Millions of people live with dementia. These people and their families experience a host of challenges on a daily basis, but those who have a care plan in place can make this incredibly difficult time a little easier for everyone.
In a review of dozens of studies examining the priorities and preferences of people living with dementia, certain trends emerged that can help shape programs for treatment, care and support. It can also help you and your loved ones design an effective care plan.
Trends in dementia patient preferences and priorities
According to the studies, people with dementia showed a distinct preference for:
- Being informed as soon as possible about their condition
- Not being a burden on loved ones
- Being an involved participant in creating everyday life routines
- Having autonomy as much as possible
It is worth noting that the studies also revealed that patients’ end-of-life care decisions were often incongruous to their loved ones’. In other words, what they want in terms of CPR or tube feeding is often different than what their families would choose.
The studies also showed that many people with dementia prefer to:
- Receive an official diagnosis and in the presence of a loved one
- Choose where they receive care
- Make funeral plans to ensure their loved ones are not saddled with the emotional or financial burden of doing so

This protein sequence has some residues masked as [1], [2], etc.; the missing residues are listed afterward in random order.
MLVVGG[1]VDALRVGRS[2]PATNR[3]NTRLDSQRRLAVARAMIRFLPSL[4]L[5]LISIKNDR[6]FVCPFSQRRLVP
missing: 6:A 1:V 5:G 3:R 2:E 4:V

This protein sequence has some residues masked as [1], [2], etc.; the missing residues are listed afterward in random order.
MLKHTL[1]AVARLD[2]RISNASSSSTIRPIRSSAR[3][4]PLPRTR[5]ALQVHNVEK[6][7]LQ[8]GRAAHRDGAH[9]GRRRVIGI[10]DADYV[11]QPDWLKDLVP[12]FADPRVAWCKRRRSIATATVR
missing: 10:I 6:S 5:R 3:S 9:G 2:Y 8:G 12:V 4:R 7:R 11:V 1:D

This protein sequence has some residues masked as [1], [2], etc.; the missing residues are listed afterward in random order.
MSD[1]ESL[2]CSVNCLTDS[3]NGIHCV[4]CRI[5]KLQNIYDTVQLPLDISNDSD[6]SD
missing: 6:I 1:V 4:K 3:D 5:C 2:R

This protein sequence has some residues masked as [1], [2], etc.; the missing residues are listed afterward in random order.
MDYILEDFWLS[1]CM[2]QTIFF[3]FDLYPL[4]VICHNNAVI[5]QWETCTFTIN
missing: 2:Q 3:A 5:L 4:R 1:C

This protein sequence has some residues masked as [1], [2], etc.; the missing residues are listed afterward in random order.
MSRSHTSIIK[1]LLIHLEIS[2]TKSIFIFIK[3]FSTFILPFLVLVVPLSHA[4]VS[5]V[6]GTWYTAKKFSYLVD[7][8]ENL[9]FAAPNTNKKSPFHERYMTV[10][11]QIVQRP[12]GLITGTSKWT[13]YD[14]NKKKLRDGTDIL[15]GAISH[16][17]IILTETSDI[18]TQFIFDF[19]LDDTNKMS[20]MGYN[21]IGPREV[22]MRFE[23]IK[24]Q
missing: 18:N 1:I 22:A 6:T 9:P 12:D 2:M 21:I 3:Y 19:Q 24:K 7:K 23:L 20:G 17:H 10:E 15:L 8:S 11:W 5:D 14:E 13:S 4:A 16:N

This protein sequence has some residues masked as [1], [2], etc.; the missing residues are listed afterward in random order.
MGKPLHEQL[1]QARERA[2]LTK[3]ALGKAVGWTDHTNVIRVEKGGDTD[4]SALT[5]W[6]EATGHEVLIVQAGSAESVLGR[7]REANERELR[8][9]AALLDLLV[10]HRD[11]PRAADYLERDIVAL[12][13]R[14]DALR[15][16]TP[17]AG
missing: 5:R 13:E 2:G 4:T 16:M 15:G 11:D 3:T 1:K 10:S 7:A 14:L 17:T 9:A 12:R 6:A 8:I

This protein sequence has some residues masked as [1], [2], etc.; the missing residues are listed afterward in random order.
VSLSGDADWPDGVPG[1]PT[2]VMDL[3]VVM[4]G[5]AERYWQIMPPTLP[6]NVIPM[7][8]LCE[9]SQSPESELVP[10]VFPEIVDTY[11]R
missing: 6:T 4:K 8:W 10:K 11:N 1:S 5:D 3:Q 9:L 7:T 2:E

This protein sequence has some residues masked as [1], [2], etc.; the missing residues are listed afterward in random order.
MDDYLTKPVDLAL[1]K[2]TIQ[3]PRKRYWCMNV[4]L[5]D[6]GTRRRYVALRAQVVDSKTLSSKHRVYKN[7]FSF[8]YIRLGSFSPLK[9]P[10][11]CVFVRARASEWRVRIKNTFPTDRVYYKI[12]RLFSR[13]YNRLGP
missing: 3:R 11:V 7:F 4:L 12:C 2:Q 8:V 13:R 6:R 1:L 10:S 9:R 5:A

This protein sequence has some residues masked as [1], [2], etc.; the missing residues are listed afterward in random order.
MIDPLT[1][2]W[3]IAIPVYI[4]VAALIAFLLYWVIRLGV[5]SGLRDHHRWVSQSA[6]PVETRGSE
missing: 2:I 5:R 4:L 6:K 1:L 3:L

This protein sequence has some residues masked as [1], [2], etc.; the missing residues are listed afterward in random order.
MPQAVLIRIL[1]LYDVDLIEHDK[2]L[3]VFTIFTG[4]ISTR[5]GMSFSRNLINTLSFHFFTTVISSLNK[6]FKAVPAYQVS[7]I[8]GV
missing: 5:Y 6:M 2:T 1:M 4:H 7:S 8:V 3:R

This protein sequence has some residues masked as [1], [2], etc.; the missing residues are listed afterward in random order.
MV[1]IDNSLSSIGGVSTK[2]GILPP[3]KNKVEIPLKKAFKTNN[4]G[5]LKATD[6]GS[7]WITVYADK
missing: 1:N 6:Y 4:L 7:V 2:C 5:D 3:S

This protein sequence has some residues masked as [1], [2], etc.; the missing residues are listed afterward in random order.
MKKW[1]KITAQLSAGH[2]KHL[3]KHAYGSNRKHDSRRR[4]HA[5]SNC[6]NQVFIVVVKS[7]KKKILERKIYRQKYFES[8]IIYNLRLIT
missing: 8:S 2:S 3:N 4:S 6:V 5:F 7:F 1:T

- Make decisions regarding nutrition and active lifestyles
- Engage in meaningful activities as long as possible
Specific preferences and priorities are certainly different for every person. However, these studies show there are some trends that are seen across larger populations of people with dementia.
How this data can help
Having a better understanding of what most patients with dementia want and do not want can play a critical role in developing treatment plans and improving the patient’s quality of life.
This data can also show how valuable it can be to take the time to create a comprehensive care plan with the help of legal and medical professionals. Doing so can ensure a person’s wishes are made in a legally enforceable document and are a true reflection of what they want in terms of end-of-life care, financial planning and final arrangements.